That’s why we do it. I know many sugarmakers who are still tapping trees well into their eighties. They just never quit. 

Peter Gregg is the longtime publisher of The Maple News, the largest trade magazine for the maple syrup industry in the United States and Canada. In it, he writes the popular column “Amateur Sugarmaker.”

This is an edited excerpt from his memoir, The Sugar Rush: A Memoir of Wild Dreams, Budding Bromance, and Making Maple Syrup, published by Pegasus Books, July 2, 2024.

To read more about Peter’s race against the clock to join the big syrup leagues in Vermont (without losing any limbs), pick up a copy of The Sugar Rush wherever books are sold.

The Free Press earns a commission from any purchases made through all book links in this article.

 

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On the Appalachian Trail, I Fell in Love With America Elias Wachtel

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Elias Wachtel on the Appalachian Trail, passing through the Great Smoky Mountains in Tennessee. (All photos courtesy of the author)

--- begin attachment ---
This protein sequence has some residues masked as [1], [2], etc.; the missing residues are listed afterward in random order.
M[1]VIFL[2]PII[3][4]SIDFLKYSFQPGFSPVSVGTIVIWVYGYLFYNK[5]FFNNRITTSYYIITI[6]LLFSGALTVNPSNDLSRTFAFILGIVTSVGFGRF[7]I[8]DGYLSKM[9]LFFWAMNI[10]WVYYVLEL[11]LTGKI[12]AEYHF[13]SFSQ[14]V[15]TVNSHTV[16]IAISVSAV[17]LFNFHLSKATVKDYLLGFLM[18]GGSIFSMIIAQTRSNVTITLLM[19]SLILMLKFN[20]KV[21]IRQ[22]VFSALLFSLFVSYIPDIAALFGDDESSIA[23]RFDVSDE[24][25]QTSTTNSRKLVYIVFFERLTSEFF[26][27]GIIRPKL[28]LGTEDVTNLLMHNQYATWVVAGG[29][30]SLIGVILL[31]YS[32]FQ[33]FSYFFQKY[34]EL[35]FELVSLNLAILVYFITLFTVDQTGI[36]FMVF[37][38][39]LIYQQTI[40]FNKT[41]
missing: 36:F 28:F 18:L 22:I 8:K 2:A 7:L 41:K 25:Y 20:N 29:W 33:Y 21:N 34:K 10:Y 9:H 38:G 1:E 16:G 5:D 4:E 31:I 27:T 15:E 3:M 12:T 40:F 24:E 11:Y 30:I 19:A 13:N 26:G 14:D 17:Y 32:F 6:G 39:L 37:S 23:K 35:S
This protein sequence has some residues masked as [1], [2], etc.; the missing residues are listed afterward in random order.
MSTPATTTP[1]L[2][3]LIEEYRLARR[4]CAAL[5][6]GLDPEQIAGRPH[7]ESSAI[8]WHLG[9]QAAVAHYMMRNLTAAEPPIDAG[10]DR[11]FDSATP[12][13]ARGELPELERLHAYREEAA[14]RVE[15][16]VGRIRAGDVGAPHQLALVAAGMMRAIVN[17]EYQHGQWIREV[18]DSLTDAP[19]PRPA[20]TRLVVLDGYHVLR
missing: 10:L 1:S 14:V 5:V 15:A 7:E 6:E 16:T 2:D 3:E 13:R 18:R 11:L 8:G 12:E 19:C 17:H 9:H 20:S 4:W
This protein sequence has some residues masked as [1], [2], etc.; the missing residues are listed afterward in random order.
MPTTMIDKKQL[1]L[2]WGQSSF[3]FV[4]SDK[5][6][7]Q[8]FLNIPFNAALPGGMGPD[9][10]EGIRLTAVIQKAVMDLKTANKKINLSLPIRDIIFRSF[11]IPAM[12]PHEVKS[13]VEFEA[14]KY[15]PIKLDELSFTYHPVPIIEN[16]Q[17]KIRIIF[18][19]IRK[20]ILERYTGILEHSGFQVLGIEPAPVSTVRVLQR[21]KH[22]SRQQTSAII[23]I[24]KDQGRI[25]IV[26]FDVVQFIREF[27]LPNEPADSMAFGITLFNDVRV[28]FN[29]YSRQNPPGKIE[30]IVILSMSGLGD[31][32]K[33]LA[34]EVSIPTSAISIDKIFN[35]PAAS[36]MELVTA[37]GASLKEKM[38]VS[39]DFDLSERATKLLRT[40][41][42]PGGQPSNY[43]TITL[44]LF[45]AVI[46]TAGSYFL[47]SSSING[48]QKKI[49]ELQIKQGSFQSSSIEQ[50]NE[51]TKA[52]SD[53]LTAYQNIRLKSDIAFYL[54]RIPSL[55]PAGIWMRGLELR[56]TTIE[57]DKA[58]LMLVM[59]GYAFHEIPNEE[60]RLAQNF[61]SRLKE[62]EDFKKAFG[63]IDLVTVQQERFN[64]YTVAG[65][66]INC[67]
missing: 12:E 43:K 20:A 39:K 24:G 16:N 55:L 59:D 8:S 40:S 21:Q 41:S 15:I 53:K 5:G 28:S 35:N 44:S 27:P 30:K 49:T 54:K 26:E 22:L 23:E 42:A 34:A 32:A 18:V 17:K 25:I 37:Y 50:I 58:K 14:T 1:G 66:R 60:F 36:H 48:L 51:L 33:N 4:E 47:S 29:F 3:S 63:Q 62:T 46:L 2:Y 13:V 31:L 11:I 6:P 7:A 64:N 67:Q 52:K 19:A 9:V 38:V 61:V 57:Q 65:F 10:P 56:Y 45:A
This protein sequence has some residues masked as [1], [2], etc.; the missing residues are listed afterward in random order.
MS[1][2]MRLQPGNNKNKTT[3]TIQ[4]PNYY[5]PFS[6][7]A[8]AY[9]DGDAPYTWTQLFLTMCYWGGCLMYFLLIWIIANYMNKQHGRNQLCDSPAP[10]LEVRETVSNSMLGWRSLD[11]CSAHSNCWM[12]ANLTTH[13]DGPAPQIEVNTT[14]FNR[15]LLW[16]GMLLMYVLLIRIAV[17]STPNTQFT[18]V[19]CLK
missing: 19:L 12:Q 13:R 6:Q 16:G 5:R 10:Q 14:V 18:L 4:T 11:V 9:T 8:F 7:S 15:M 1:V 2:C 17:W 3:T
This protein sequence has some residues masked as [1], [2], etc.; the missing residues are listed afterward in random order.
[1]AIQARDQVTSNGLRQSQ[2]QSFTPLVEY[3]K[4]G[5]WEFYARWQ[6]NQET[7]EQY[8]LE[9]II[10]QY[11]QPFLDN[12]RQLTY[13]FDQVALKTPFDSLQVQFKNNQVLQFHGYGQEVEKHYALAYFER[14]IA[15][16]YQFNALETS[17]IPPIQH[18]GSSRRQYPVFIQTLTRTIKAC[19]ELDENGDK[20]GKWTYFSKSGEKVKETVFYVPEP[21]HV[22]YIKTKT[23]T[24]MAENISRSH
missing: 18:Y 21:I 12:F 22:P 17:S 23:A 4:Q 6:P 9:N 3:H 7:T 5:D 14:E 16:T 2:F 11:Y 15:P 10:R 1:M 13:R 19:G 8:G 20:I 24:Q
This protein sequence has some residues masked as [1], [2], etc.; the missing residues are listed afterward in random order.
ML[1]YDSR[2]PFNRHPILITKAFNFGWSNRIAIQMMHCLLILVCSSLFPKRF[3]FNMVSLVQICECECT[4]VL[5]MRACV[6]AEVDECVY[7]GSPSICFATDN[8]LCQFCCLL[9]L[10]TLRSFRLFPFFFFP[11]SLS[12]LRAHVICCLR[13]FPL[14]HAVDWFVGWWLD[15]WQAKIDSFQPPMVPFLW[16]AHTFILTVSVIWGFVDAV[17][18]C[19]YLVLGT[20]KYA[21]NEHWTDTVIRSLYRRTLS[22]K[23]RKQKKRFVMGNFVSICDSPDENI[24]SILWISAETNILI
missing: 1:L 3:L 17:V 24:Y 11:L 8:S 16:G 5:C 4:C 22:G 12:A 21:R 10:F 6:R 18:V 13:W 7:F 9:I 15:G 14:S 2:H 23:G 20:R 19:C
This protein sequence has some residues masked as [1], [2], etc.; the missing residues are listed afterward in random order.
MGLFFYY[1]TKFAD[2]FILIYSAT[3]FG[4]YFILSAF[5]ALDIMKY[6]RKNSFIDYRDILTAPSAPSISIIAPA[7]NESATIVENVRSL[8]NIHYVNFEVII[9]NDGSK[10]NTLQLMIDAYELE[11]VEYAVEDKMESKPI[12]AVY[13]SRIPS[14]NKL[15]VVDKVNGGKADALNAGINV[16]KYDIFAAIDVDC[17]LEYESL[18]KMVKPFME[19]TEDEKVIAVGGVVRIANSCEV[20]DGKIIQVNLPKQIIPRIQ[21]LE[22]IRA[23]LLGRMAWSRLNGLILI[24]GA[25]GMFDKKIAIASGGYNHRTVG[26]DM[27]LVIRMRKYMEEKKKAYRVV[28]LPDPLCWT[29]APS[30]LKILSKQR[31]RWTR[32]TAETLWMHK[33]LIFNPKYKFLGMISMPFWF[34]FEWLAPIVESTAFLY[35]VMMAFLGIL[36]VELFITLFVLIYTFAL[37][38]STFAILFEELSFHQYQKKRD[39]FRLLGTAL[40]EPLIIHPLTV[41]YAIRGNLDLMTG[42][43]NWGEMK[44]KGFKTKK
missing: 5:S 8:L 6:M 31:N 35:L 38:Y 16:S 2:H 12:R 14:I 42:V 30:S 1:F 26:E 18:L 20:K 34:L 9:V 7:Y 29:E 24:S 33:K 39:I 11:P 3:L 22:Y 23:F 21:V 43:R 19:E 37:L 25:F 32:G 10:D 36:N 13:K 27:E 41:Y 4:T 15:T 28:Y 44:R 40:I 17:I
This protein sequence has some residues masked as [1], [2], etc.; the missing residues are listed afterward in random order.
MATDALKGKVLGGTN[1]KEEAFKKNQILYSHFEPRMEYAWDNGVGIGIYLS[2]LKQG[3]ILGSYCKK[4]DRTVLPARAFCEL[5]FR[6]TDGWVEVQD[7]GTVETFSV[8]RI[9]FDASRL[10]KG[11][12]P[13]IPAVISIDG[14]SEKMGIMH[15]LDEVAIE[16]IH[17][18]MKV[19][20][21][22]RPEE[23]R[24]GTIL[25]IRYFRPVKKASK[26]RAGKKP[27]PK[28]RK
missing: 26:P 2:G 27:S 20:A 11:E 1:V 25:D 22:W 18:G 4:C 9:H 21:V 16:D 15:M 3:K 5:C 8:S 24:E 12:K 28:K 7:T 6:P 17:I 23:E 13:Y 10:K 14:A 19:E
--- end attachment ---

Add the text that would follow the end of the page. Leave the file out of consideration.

When I was 18 years old, I decided to hike all 2,193 miles of the Appalachian Trail, from Georgia to Maine. 

It was a strange year to come of age, 2020. Covid had canceled my high school graduation and delayed my freshman year of college; it was hard to see how to go out into the world and grow up. But from my bedroom in the suburbs of Chicago, there was an image I couldn’t get out of my head, a memory from a childhood trip in Vermont: little carved signs pointing out a path through the woods. Turn one way, and you could walk to Georgia. Turn around, and you could walk to Maine.